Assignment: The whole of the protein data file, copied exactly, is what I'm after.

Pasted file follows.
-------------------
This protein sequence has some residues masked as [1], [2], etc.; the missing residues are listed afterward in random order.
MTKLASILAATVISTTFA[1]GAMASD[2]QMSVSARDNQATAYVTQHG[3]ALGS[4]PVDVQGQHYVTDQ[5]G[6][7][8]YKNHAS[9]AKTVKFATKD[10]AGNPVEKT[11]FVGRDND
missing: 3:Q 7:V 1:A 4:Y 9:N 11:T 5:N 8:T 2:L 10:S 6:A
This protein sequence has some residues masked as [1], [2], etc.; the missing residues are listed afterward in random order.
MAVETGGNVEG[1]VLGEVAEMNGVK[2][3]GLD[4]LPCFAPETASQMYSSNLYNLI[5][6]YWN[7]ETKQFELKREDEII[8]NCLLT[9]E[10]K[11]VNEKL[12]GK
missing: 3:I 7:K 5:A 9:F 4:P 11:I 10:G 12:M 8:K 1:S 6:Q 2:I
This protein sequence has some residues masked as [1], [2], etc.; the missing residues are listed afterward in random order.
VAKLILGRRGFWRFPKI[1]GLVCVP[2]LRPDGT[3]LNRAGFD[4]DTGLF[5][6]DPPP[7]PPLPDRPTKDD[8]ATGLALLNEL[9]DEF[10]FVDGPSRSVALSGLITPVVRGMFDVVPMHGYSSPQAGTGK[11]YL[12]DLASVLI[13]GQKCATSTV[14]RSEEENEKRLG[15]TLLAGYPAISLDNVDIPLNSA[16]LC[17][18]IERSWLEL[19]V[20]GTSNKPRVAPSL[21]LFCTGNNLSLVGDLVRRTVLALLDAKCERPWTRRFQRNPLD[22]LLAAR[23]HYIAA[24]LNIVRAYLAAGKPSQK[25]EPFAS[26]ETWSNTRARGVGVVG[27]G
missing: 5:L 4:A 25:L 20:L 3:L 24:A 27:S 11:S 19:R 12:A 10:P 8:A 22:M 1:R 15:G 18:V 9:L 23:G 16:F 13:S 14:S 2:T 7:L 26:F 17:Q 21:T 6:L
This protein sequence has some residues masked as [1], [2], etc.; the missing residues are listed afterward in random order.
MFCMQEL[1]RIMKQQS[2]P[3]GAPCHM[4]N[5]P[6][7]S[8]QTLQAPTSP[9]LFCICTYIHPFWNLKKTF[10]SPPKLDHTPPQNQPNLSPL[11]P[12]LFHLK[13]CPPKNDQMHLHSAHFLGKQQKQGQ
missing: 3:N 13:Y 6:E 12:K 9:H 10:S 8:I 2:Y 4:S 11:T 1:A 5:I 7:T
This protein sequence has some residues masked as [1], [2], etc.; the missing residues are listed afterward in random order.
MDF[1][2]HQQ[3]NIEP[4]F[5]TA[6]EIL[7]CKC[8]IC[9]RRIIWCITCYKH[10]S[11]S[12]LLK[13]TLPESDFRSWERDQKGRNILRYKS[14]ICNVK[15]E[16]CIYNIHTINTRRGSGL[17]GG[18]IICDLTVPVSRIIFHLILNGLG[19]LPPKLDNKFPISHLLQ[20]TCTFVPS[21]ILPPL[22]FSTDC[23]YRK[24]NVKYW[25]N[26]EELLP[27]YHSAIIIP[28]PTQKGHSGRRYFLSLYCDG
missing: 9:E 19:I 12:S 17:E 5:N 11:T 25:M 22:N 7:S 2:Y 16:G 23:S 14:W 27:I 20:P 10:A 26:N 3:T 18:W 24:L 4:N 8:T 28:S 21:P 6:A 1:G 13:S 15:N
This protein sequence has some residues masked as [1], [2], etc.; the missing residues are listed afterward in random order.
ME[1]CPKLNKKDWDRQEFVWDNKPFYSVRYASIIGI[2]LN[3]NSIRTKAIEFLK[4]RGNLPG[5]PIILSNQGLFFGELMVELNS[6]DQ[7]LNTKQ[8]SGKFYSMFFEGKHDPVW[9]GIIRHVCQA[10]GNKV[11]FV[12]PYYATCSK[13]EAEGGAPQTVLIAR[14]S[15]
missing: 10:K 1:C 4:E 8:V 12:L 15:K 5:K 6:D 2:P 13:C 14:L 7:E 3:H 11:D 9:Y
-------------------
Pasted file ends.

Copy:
This protein sequence has some residues masked as [1], [2], etc.; the missing residues are listed afterward in random order.
MTKLASILAATVISTTFA[1]GAMASD[2]QMSVSARDNQATAYVTQHG[3]ALGS[4]PVDVQGQHYVTDQ[5]G[6][7][8]YKNHAS[9]AKTVKFATKD[10]AGNPVEKT[11]FVGRDND
missing: 3:Q 7:V 1:A 4:Y 9:N 11:T 5:N 8:T 2:L 10:S 6:A
This protein sequence has some residues masked as [1], [2], etc.; the missing residues are listed afterward in random order.
MAVETGGNVEG[1]VLGEVAEMNGVK[2][3]GLD[4]LPCFAPETASQMYSSNLYNLI[5][6]YWN[7]ETKQFELKREDEII[8]NCLLT[9]E[10]K[11]VNEKL[12]GK
missing: 3:I 7:K 5:A 9:F 4:P 11:I 10:G 12:M 8:K 1:S 6:Q 2:I
This protein sequence has some residues masked as [1], [2], etc.; the missing residues are listed afterward in random order.
VAKLILGRRGFWRFPKI[1]GLVCVP[2]LRPDGT[3]LNRAGFD[4]DTGLF[5][6]DPPP[7]PPLPDRPTKDD[8]ATGLALLNEL[9]DEF[10]FVDGPSRSVALSGLITPVVRGMFDVVPMHGYSSPQAGTGK[11]YL[12]DLASVLI[13]GQKCATSTV[14]RSEEENEKRLG[15]TLLAGYPAISLDNVDIPLNSA[16]LC[17][18]IERSWLEL[19]V[20]GTSNKPRVAPSL[21]LFCTGNNLSLVGDLVRRTVLALLDAKCERPWTRRFQRNPLD[22]LLAAR[23]HYIAA[24]LNIVRAYLAAGKPSQK[25]EPFAS[26]ETWSNTRARGVGVVG[27]G
missing: 5:L 4:A 25:L 20:L 3:L 24:A 27:S 11:S 19:R 12:A 10:P 8:A 22:M 1:R 15:G 18:V 9:L 23:G 16:F 13:S 14:S 2:T 7:L 26:F 17:Q 21:T 6:L
This protein sequence has some residues masked as [1], [2], etc.; the missing residues are listed afterward in random order.
MFCMQEL[1]RIMKQQS[2]P[3]GAPCHM[4]N[5]P[6][7]S[8]QTLQAPTSP[9]LFCICTYIHPFWNLKKTF[10]SPPKLDHTPPQNQPNLSPL[11]P[12]LFHLK[13]CPPKNDQMHLHSAHFLGKQQKQGQ
missing: 3:N 13:Y 6:E 12:K 9:H 10:S 8:I 2:Y 4:S 11:T 1:A 5:I 7:T
This protein sequence has some residues masked as [1], [2], etc.; the missing residues are listed afterward in random order.
MDF[1][2]HQQ[3]NIEP[4]F[5]TA[6]EIL[7]CKC[8]IC[9]RRIIWCITCYKH[10]S[11]S[12]LLK[13]TLPESDFRSWERDQKGRNILRYKS[14]ICNVK[15]E[16]CIYNIHTINTRRGSGL[17]GG[18]IICDLTVPVSRIIFHLILNGLG[19]LPPKLDNKFPISHLLQ[20]TCTFVPS[21]ILPPL[22]FSTDC[23]YRK[24]NVKYW[25]N[26]EELLP[27]YHSAIIIP[28]PTQKGHSGRRYFLSLYCDG
missing: 9:E 19:I 12:S 17:E 5:N 11:T 25:M 22:N 7:S 2:Y 16:G 23:S 14:W 27:I 20:P 10:A 26:N 3:T 18:W 24:L 4:N 8:T 28:S 21:P 6:A 1:G 13:S 15:N
This protein sequence has some residues masked as [1], [2], etc.; the missing residues are listed afterward in random order.
ME[1]CPKLNKKDWDRQEFVWDNKPFYSVRYASIIGI[2]LN[3]NSIRTKAIEFLK[4]RGNLPG[5]PIILSNQGLFFGELMVELNS[6]DQ[7]LNTKQ[8]SGKFYSMFFEGKHDPVW[9]GIIRHVCQA[10]GNKV[11]FV[12]PYYATCSK[13]EAEGGAPQTVLIAR[14]S[15]
missing: 10:K 1:C 4:E 8:V 12:L 15:K 5:K 6:D 2:P 13:C 14:L 7:E 3:H 11:D 9:Y